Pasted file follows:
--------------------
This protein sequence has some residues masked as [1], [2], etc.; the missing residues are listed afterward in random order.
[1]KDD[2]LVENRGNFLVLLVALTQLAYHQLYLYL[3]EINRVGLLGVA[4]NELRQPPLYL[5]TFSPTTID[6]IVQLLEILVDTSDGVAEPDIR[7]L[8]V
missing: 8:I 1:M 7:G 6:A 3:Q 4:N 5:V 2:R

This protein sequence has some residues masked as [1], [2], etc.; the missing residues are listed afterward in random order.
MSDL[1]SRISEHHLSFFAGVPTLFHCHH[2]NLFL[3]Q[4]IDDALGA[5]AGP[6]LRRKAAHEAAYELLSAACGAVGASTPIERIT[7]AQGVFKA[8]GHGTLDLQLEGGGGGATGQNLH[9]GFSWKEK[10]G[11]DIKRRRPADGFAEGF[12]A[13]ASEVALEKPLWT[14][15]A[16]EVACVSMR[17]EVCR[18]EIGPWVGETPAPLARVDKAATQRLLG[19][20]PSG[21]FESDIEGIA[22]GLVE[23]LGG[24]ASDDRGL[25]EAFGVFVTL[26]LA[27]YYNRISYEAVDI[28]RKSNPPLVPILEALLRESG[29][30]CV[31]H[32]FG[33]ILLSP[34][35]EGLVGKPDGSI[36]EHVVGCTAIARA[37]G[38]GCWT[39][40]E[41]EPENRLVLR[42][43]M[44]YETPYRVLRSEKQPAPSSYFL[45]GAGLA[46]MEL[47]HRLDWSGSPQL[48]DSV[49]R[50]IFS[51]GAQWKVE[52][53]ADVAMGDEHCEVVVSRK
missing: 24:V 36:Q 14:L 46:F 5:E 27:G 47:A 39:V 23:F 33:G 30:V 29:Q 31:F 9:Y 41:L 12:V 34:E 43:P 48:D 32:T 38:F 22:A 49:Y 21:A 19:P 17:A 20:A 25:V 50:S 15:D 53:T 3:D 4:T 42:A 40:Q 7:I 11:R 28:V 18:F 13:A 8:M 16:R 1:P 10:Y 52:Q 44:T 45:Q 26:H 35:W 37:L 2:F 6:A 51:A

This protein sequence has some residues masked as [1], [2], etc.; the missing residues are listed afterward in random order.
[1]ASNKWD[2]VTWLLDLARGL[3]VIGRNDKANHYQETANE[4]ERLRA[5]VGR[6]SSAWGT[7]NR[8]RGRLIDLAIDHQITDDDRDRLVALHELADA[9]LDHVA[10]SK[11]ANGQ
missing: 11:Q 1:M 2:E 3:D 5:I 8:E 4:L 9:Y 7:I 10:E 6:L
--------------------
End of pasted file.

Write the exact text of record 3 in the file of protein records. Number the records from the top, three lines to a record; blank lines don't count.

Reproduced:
This protein sequence has some residues masked as [1], [2], etc.; the missing residues are listed afterward in random order.
[1]ASNKWD[2]VTWLLDLARGL[3]VIGRNDKANHYQETANE[4]ERLRA[5]VGR[6]SSAWGT[7]NR[8]RGRLIDLAIDHQITDDDRDRLVALHELADA[9]LDHVA[10]SK[11]ANGQ
missing: 11:Q 1:M 2:E 3:D 5:I 8:E 4:L 9:Y 7:I 10:E 6:L